Inov8 Roclite 315's w/ light wool running socks and light-weight gaiters (Dirty Girl or Simblissity Leva Gaiter). This is a big departure for me, as I am finally abandoning my beloved (although I'm not sure why) 3-and-a-half-pound boots.
Tilley LT6 sun hat. Something to hand mosquito netting from!
Light or mid-weight capalene or wool top and bottom. I like having something else to put on at night, as well as the layering options it gives me if the weather gets ugly.
Wind Shirt. Patagonia Houdini. Great investment.
Montbell Thermawrap Jacket. For rest, camp, sleep if needed. I carry a Jacks-R-Better quilt that can be worn if things really get cold. Much better warmth for the weight than fleece.
Extra socks for sleeping.
Mist Overmits. I use poles, so will be happy to have them in an extended rain.
Light weight balaclava.
Rain gear. Here's where I'm not settled. Last summer, I spent 2 weeks in the Wind Rivers, and carried a Dri-Ducks suit. Never took it out of the pack. I'm thinking that I may replace the pants with some GoLite Reed pants. They will provide a wind as well as water-proof layer, and if used with a capalene bottom, will be quite warm when I'm on the move. I'll stick with the Dri-Ducks top, at least until I'm convinced that I ought to be carrying something else.Dec 17, 2007 at 10:37 pm #1412903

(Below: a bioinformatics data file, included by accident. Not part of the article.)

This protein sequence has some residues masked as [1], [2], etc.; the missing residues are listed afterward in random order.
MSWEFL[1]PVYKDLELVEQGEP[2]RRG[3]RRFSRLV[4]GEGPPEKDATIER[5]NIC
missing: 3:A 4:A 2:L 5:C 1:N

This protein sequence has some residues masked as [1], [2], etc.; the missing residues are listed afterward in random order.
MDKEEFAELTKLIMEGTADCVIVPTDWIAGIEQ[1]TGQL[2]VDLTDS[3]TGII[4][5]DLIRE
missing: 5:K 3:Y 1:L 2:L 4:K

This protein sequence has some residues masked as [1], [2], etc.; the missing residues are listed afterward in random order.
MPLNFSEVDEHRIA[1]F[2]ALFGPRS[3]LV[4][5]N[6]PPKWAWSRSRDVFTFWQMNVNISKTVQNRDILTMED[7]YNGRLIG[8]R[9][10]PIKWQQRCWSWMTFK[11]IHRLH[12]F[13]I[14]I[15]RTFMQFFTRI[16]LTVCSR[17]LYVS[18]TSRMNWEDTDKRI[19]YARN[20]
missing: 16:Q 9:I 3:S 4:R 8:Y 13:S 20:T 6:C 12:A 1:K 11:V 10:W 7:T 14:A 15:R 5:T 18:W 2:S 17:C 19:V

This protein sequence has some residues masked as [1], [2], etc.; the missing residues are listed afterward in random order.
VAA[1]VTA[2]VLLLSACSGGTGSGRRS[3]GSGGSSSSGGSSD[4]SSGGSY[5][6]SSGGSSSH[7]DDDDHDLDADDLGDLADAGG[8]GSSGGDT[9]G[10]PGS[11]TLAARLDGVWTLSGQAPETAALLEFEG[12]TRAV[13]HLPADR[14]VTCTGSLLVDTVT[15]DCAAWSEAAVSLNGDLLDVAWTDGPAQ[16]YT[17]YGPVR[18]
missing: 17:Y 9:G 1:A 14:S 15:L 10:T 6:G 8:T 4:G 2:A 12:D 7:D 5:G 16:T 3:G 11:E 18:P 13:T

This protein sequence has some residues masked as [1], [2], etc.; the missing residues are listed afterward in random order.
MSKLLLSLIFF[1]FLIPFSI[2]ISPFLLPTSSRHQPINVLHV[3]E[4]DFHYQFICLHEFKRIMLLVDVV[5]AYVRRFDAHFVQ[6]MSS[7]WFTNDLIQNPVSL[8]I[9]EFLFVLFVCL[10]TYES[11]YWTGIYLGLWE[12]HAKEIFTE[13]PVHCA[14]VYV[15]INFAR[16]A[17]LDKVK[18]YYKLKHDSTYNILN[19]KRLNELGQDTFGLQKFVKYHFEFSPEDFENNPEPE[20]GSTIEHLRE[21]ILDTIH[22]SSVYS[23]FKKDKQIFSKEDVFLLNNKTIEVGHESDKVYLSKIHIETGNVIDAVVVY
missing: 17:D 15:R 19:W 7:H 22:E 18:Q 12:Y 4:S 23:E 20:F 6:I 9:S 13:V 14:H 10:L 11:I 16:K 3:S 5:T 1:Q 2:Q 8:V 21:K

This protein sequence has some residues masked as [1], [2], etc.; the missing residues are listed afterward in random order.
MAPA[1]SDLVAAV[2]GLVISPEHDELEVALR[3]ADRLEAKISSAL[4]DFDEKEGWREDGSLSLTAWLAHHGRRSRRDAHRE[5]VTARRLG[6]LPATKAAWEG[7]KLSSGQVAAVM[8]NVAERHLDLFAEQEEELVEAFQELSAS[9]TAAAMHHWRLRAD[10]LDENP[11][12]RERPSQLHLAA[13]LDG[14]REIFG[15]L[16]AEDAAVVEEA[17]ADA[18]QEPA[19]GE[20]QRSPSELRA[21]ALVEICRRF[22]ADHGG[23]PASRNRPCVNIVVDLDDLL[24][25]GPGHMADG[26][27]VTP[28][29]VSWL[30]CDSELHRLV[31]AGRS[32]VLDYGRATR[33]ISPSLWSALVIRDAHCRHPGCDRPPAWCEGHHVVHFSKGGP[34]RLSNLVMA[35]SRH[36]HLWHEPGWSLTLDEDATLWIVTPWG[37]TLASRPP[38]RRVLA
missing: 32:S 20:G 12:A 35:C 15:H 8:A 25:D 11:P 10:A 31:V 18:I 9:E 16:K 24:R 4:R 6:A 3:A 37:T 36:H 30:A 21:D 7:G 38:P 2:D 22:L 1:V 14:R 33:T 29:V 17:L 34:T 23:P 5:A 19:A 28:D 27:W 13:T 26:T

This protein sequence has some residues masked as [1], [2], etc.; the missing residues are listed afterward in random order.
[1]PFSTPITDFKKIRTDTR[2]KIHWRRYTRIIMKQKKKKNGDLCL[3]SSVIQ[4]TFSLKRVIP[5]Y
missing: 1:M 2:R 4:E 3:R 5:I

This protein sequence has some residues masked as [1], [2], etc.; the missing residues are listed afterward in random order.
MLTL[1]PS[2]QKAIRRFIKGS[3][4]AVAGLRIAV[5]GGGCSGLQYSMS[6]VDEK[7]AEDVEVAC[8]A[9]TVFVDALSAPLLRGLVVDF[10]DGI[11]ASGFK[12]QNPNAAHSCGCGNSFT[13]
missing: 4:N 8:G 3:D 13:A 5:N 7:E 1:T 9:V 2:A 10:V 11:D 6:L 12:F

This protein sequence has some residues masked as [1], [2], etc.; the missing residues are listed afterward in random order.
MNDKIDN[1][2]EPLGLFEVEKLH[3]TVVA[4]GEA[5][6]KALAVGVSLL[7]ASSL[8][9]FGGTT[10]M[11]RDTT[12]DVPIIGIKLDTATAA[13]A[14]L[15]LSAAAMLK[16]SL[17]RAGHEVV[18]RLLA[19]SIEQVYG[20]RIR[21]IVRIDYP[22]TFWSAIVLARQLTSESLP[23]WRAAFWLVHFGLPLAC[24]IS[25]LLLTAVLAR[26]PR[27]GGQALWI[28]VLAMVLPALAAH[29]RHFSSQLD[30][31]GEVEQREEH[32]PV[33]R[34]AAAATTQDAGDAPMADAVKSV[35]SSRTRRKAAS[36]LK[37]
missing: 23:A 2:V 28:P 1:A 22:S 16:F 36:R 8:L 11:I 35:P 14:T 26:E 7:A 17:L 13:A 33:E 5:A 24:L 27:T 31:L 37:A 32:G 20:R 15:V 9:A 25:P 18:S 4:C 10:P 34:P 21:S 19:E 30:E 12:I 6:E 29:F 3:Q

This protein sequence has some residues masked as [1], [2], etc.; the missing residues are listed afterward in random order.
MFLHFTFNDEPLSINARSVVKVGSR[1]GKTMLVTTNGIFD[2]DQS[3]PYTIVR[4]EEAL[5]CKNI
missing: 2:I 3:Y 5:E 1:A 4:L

Eric, my list has everything I need for 3 season use; maybe in summer you dont need the thermawrap pants, but in September on the summit of Fujisan it was -10C with the wind, so Im glad I had them. Just depends where you are going.Dec 22, 2007 at 10:59 pm #1413529
@verberLocale: San Francisco Bay Area
I have a fairly lengthy recommended clothing page. Alas, it won't tell you what is best for you. It will list options, tell you about some of the trade offs, and tell you what *I* use. You might want something different.
For the sierras… my 3 seasons gear list shows what clothing I normally use. For me, three seasons means that the night time might drop to say 20F (though sometimes we have been surprised with 10F), and that the daytime is above freezing.
I would note that the rockies tends to have bigger storms and colder temps, especially in the shoulder seasons and the winter. My experience is that it's pretty rare to see sub zero temps in the sierras, but I have repeatedly seem these sorts of temps in the rockies. In the rockies my "three seasons" gear would be moving into what I use in the dead of winter in the sierras. My featherweight PowerDry base would be replaced by my Patagonia R.5, etc.Dec 23, 2007 at 3:35 pm #1413585